By: Cynthia Diaz-Shepard
Specialty pharmaceutical firm, Victory Pharma Inc., just agreed to pay $11.4 million to resolve federal civil and criminal liability charges over how it marketed some pharmaceutical products, the Justice Department announced. The way in which Victory Pharma marketed Naprelan, Xodol, Fexmid and Dolgic is at issue, said The Washington Times.
Under the agreement, the San Diego-based pharmaceutical company entered into a deferred prosecution agreement, paying $1.4 million in criminal forfeiture to resolve federal Anti-Kickback Statute accusations. Victory Pharma also paid $9,938,310 to resolve False Claims Act allegations, said The Washington Post.
Accusations include that Victory Pharma was involved in a scheme to advance sales of its drugs by paying physician kickbacks so that doctors would write prescriptions for Victoryâ€™s products. This included, said The Washington Post, prescriptions for Medicare patients and patients covered by other federal health insurance programs. Kickbacks included tickets to professional and collegiate sporting events and to concerts and plays; spa, golf, and ski outings; dinners at expensive restaurants; and many other out-of-office events, The Washington Post said.
An attorney representing whistleblower Chad Miller, also said that some other kickbacks included paying a doctor to help make a house payment; paying for a doctorâ€™s staffâ€™s outing to a strip club, which included â€ślap dancesâ€ť for the female staff; and offering a doctor and his staff an all-expense paid trip to Las Vegas, said The Washington Post.
The settlement resolved a False Claims Act lawsuit filed in California by Miller, who was a former Victory sales representative. The False Claims Act allows whistleblowers to obtain a portion of the proceeds obtained by the federal government. In this case, Miller will receive $1.7 million, The Washington Post noted.
Principal Deputy Assistant Attorney General Stuart F. Delery, in the Justice Departmentâ€™s Civil Division, told The Washington Post that kickback schemes â€śundermine the integrity of medical decisions, subvert the health marketplace and waste taxpayer dollars,â€ť adding that, â€śWe will continue to hold accountable those who refuse to play by the rules and provide illegal incentives to influence the decision making of health care providers.â€ť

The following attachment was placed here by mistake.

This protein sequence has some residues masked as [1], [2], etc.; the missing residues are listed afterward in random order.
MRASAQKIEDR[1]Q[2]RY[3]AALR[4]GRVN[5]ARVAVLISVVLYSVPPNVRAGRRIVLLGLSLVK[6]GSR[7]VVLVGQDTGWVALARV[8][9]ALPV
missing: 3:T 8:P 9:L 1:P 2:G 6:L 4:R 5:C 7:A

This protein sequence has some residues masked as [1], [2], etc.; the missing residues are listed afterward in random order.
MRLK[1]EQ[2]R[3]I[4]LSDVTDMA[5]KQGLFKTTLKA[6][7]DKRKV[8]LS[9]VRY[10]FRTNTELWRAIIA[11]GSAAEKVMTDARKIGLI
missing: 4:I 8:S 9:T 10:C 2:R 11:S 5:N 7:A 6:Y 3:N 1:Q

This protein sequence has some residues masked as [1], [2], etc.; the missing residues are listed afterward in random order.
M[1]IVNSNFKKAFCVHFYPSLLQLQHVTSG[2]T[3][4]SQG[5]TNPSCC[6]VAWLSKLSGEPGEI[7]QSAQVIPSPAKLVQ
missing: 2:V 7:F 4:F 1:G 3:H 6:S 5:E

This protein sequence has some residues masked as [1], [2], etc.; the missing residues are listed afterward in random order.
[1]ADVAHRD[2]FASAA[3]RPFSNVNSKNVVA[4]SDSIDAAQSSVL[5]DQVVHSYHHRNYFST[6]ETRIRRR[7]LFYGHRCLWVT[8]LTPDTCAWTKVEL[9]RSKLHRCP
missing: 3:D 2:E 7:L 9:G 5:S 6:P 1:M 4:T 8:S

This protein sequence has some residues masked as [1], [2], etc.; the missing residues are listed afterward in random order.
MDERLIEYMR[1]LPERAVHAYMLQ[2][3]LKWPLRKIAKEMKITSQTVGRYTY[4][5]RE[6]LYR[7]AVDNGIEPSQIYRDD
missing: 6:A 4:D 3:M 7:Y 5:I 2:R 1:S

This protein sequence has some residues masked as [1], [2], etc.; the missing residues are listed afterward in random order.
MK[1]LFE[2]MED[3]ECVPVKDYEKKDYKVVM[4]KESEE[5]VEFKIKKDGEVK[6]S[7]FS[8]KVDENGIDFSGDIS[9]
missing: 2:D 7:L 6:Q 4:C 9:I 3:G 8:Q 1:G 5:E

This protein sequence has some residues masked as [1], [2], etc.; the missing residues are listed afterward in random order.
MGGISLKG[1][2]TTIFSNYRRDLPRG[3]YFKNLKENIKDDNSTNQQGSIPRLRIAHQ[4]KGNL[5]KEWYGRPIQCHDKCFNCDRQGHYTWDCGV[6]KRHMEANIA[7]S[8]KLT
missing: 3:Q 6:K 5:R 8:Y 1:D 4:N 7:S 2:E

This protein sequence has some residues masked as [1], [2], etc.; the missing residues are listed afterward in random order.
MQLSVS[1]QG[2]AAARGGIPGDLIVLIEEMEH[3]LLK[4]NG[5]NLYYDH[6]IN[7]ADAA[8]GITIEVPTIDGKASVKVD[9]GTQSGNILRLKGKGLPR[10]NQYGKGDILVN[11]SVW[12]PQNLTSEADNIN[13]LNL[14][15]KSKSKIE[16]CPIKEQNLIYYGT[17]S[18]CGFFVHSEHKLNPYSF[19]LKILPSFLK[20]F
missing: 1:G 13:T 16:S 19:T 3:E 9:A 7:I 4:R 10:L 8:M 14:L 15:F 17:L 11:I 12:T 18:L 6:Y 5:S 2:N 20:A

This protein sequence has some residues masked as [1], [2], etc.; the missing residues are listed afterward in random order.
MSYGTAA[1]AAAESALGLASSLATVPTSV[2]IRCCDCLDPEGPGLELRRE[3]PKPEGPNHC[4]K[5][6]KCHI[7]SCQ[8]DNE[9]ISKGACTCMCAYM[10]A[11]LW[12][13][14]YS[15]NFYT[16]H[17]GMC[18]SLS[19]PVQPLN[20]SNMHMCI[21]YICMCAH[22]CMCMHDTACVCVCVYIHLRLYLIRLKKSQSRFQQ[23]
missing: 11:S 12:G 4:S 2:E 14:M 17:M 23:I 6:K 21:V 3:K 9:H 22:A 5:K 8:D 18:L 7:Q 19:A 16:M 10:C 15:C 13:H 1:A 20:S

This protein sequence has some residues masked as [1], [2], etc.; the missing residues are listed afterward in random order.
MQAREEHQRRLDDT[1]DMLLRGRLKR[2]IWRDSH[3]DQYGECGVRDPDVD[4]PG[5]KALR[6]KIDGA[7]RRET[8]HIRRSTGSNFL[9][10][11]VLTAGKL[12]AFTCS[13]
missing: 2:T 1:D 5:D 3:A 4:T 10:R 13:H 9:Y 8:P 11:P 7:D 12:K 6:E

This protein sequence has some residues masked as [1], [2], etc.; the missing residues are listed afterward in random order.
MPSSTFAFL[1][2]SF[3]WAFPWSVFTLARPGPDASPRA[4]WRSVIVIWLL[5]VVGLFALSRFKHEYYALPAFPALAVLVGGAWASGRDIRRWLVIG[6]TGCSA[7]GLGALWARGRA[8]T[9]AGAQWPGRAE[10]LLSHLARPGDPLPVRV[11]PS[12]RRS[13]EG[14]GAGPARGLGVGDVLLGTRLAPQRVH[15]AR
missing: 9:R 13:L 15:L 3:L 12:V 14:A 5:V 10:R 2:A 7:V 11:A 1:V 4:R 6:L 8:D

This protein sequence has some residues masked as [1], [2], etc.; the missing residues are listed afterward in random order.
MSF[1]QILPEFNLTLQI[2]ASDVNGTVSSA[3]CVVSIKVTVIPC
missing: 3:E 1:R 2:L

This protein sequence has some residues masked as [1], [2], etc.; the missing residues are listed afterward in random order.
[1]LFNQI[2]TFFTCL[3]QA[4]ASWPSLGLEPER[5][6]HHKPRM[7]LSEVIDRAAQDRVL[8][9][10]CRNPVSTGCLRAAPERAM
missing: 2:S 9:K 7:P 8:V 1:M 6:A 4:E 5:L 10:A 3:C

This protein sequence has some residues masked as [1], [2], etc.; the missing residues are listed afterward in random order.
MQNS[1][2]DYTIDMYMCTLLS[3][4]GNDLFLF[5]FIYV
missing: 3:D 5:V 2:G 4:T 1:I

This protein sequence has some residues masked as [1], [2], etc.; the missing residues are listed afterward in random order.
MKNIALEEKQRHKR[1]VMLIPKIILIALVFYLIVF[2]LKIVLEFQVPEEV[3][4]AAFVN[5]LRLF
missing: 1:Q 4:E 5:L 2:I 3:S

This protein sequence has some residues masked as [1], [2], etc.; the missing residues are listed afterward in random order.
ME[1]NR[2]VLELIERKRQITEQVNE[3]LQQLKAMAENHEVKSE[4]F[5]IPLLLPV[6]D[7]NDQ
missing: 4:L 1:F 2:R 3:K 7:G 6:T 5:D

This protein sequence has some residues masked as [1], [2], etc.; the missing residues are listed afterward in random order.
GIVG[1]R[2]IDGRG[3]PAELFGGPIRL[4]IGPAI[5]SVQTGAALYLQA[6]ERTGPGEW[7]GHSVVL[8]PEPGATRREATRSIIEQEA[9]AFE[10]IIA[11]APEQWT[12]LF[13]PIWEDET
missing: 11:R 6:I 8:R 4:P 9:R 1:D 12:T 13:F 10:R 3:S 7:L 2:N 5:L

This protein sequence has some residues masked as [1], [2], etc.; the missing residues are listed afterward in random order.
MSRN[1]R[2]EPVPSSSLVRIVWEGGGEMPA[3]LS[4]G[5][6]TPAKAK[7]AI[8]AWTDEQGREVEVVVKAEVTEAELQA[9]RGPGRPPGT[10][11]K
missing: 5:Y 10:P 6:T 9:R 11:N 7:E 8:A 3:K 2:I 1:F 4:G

The settlement is the result of a collaboration among the Justice Departmentâ€™s Civil Division; the U.S. Attorneyâ€™s Office for the Southern District of California; the Federal Bureau of Investigation (FBI); the Offices of Inspectors General for Health and Human Services, Justice and Labor; the U.S. Postal Service; the Veterans Administration; and the Office of Personnel Management, said The Washington Post.
A whistleblower is an employee, former employee, or organization memberâ€”especially a business or government agencyâ€”who reports misconduct to people or entities with the power and presumed willingness to take corrective action. Generally, the misconduct is a violation of law, rule, regulation, and/or presents a direct threat to public interest, such as fraud, health/safety violations, and corruption. Whistleblower complaints focus on conduct prohibited by a specific law and that may cause damage to public safety, that may waste tax dollars, or that may violate public trust in an honest, accountable government. The hope is that massive financial debacles, such as what was seen in the historic Bernard Madoff Ponzi scam, are averted.